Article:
Factors That Influence Latino Parents' Selection of Schools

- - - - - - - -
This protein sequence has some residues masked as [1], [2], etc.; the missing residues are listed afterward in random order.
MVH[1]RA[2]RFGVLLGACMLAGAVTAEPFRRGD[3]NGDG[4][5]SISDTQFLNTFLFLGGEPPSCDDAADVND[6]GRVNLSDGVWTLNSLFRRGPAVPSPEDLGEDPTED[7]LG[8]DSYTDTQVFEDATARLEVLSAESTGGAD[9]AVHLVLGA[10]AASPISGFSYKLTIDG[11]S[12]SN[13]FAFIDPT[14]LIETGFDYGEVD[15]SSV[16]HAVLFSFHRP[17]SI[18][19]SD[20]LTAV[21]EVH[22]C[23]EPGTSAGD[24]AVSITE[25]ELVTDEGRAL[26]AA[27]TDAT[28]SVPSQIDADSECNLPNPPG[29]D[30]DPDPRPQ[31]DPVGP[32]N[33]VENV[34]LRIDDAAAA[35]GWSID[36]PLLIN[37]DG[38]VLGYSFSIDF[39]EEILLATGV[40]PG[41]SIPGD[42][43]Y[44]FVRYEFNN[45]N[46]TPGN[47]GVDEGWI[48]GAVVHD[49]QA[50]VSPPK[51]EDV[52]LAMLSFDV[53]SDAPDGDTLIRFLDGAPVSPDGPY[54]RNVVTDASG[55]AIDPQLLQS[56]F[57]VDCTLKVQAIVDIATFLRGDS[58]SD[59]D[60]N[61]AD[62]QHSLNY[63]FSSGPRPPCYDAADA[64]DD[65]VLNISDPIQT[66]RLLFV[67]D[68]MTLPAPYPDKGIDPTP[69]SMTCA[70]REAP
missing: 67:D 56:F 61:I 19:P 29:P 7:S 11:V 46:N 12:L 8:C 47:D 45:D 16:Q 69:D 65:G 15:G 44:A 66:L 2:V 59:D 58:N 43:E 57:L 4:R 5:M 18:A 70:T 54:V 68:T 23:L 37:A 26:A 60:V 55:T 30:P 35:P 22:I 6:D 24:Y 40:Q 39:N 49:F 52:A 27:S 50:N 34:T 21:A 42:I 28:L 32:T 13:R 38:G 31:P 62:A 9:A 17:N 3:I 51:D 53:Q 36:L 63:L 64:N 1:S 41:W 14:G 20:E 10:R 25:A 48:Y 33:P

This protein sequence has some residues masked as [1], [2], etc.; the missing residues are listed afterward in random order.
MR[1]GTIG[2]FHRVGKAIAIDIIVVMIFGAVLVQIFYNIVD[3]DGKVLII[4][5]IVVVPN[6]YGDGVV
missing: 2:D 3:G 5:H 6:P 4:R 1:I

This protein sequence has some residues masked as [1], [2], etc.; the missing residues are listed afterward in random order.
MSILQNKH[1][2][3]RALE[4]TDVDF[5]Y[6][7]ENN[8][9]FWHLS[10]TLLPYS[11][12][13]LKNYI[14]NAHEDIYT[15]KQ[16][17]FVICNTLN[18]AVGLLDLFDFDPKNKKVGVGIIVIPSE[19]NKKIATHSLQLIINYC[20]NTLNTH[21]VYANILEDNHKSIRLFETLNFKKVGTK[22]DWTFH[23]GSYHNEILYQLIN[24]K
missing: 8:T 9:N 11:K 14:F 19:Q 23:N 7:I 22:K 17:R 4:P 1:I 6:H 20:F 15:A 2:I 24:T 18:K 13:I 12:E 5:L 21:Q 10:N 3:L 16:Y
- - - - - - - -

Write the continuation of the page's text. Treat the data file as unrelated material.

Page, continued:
Factors That Influence Latino Parents' Selection of SchoolsBarbara L. Monsegur, Ph.D.Director: Merylann J. Schuttloffel, Ph.D.This study investigated the relationships between Latino American Catholic, societal and educational experiences, and school selection, and how they differ for Latino parents who have their children in a Catholic school, and those who do not. The historical context of the Latino experience places their current Catholic, societal and educational experience within its cultural context. Data for this study were obtained from 748 Latino parents from the four Diocese of Tucson metropolitan vicariates, with children enrolled in either a parish religious education program, a Catholic school or both. Participants responded anonymously to 57 items on the Parental Selection of Schools. The survey measured Latino American Catholic, societal and educational experiences. Through examination of 11 predictor variables on school selection, the analysis indicates a positive relationship between Latino American Catholic, societal and educational experience and school selection. The greatest difference between Latino parents with children in Catholic schools, and those with children not in Catholic schools was in income, followed by liturgical cultural sensitivity and Spanish language preference. Compared with Latino parents who did not have children in a Catholic school, the Latino parents with children in a Catholic school were more likely not to have a high preference for the use of Spanish in the Catholic liturgy, nor in everyday speaking, thinking and praying. On the other hand, Latino parents who did not have children in a Catholic school were more likely to have a higher preference for the use of Spanish in the Catholic liturgy, everyday speaking, thinking and praying. The importance of the Spanish language in Latinos' experiences of American Catholicism, American society, and American education and its relationship to school selection must be taken into account by Church leadership if it is to continue its educational mission to the Latino community, while ensuring a future for the American Catholic Church. The findings from this study provide information that gives support to Catholic Church leadership in meeting its pressing responsibility to embrace the growing Latino population; a community that has such an important role to play in the future of the Catholic Church in the United States.
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